Andre Schurrle has described his former Chelsea boss Jose Mouroinho as “brutal” during a troubled few years at Stamford Bridge.
The former Germany international recalled how he suffered a crisis of confidence under Mourinho who told
him before one particular match he would be loaned to Southampton if he failed to score twice.
Schurrle retired from football aged just 29 just a handful of years after setting up Mario Gotze’s World Cup winning goal in the 2014 final.
The career highlight came in the middle of his time at Chelsea, having signed in 2013, but his time with the Blues lasted just two years, scoring 14 goals in 65 appearances.
“He’s a brutal guy,” Schurrle said in a YouTube interview with German presenter Joko Winterscheidt.
“I always thought to myself: What does he do anyway? Why does he treat me like this? Why does he do this to people?
“In retrospect, I realise what he wanted and what resources he was working with. At the time, I couldn’t really deal with the things he wanted from me because of all the harshness and the psychological pressure.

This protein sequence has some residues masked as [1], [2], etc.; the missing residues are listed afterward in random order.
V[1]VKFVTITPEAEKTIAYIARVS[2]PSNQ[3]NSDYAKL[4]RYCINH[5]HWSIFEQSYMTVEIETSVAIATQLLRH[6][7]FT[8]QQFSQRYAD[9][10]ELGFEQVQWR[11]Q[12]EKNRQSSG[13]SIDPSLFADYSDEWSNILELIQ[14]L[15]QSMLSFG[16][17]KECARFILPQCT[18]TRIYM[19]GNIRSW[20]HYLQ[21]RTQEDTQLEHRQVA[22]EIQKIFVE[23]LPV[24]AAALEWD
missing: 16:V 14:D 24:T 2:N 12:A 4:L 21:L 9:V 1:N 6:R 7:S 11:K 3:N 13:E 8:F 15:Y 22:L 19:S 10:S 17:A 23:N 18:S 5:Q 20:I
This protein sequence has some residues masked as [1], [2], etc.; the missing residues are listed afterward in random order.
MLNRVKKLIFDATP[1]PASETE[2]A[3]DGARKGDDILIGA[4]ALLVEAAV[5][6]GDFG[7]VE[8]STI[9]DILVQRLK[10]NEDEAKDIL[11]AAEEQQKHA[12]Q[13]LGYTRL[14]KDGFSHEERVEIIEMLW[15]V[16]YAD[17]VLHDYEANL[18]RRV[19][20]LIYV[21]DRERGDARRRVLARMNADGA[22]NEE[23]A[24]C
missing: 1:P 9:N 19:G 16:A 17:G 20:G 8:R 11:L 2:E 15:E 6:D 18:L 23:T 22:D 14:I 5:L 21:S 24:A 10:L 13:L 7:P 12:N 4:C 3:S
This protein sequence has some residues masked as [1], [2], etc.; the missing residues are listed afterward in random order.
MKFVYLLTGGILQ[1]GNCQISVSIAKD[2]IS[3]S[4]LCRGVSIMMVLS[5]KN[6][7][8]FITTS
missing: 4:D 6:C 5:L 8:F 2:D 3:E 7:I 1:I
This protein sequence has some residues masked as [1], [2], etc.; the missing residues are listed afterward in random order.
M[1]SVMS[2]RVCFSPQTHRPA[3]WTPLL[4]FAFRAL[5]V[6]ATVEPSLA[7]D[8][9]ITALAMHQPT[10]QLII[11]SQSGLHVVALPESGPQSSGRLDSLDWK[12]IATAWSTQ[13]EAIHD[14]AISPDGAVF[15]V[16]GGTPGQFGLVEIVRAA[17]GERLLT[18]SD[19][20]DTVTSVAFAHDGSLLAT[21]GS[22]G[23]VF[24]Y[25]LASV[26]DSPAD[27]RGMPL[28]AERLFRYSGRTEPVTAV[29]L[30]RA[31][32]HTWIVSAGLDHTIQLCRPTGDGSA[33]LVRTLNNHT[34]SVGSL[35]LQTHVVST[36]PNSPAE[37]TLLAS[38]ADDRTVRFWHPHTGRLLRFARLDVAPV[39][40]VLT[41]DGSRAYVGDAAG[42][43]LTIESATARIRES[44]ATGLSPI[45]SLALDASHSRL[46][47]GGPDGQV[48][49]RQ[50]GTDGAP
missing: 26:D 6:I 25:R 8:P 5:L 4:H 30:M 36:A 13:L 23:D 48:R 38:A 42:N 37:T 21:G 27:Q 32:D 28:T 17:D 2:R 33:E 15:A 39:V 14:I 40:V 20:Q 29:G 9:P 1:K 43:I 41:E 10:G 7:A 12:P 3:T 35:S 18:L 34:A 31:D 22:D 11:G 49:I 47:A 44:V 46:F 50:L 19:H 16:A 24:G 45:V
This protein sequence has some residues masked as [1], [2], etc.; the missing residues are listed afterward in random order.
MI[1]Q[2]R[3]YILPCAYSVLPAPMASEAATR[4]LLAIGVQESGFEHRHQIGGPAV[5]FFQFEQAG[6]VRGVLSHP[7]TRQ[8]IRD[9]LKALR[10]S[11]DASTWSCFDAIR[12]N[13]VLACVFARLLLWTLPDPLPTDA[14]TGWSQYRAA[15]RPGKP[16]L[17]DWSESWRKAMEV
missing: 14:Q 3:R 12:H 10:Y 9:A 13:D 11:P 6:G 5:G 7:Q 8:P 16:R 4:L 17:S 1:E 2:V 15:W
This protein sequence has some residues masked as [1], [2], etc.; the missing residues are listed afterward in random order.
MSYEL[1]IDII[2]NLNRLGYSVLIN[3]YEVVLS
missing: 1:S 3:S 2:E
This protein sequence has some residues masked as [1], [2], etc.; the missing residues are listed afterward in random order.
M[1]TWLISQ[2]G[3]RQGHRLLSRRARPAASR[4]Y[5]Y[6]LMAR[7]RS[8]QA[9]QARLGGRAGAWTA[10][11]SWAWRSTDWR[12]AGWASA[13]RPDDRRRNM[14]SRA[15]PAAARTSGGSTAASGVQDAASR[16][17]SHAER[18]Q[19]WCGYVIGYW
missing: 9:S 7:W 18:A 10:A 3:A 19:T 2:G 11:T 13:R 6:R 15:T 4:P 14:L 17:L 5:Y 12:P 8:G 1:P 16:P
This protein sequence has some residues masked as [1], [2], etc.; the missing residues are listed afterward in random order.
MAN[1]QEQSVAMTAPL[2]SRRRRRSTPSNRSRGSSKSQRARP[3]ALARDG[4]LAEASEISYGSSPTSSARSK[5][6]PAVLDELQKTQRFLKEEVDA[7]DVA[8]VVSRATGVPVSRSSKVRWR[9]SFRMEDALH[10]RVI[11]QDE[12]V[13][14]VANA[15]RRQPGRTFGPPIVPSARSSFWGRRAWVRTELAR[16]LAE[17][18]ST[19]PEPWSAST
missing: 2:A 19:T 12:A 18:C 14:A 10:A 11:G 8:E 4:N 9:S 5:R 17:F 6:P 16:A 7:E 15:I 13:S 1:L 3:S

“Back then, it was extremely difficult. I would often drive home after conversations with him and just thought I couldn’t do it anymore.
“What could I do? He was building up such extreme pressure.”
Despite this, Schurrle believed the Portuguese manager “liked” him and wanted to develop his career, but struggled to understand the mixed messages.
“He still put a few things into my head that were difficult to process,” he added.
Schurrle had prior experience of Mourinho’s coaching before his move to West London.
The German took part in Michael Ballack’s farewell match in Leipzig in June 2013 where the Portuguese was
“At that point in time I was already in negotiations with Chelsea and Mourinho was my coach for the game,” Schurrle said.
“He said to me, ‘If you don’t score two goals today, I’ll loan you to Southampton’. I didn’t know if he was joking or not.”
The attacker made 30 Premier League appearances in his first season under Mourinho, but found playing time increasingly limited.
“It was often the case that I played from the start and then he’d replace me at half-time,” he said.
“Then, in the next game, I wasn’t in the squad and I was in the stands. I couldn’t understand that at the time and I lost my self-esteem. My ego was hurt.
“Then I started thinking about what might be going through his mind. Sometimes during training I had the feeling that he was only looking at me, even if that probably wasn’t the case.”